Wildlife and Conservation Biology B.S.

Wildlife and Conservation Biology involves managing wildlife and their habitats, and people and their activities.

Wildlife courses place emphasis on biology and ecology, populations, habitat, techniques, and policy. Other required courses provide a foundation in a variety of disciplines within the natural, physical, and social sciences.

Students are encouraged to participate in faculty research projects involving a variety of wildlife species and research questions and approaches including radio-telemetry, habitat analysis, captive wildlife studies, GIS analysis, and population measurements. Wildlife faculty with expertise in habitat relationships, conservation biology, game management, and bioenergetics conduct research throughout New Hampshire and New England.

Current research activities include:

  • conservation biology
  • game management
  • endangered species
  • habitat fragmentation
  • integrated forest-wildlife management
  • wetland wildlife ecology
  • bioenergetics

Students graduating with a degree in Wildlife and Conservation Biology

  • develop a broad biological, sociological, economic, and political foundation in wildlife and natural resource management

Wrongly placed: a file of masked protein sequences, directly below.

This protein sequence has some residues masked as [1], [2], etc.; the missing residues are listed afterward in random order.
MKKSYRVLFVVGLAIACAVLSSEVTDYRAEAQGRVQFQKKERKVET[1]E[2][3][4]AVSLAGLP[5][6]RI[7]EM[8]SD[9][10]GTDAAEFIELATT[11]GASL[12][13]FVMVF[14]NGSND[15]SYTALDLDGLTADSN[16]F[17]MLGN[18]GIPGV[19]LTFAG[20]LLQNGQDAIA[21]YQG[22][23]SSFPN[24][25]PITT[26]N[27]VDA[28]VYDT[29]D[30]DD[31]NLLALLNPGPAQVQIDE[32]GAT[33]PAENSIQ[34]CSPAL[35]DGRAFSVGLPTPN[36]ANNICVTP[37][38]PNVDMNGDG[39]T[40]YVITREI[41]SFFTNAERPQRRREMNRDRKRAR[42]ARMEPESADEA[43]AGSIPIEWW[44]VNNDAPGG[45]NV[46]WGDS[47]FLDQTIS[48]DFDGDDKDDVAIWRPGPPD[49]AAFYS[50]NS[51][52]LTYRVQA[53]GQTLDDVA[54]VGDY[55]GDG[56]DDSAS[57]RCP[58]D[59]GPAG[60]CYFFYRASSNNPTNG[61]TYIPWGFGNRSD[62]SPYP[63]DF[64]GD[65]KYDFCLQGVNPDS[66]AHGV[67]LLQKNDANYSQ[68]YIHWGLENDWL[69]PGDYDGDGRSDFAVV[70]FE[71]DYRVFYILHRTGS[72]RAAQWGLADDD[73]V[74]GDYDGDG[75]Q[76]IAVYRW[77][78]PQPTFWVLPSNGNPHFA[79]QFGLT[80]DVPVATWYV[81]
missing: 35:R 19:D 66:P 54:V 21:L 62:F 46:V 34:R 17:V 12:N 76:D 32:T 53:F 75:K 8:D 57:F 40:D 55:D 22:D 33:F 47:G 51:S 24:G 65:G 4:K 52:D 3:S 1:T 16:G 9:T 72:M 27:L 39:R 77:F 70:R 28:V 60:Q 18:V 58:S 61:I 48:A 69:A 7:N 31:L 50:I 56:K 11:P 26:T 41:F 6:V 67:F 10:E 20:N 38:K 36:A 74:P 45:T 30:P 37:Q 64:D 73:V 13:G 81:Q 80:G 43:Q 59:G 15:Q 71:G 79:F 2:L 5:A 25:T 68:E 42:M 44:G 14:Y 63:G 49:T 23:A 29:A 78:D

• develop technical lab and field skills in a laboratory-intensive curriculum
  • learn to manage traditional game, non-game, and threatened and endangered species
  • qualify for certification as a wildlife biologist by "The Wildlife Society"

Career/Employment Opportunities for Graduates

  • federal government (U.S. Fish and Wildlife Service, U.S. Forest Service, and National Park Service)
  • state wildlife agencies
  • private conservation organizations
  • environmental consulting firms

Questions? Contact:

Rebecca Rowe, Ph.D.

Program Coordinator for Wildlife & Conservation Biology, Associate Professor
James Hall, Room 136
Durham, NH 03824

Wendy F. Rose

Academic Department Program Manager
James Hall 114B
Durham, NH 03824
(603) 862-3933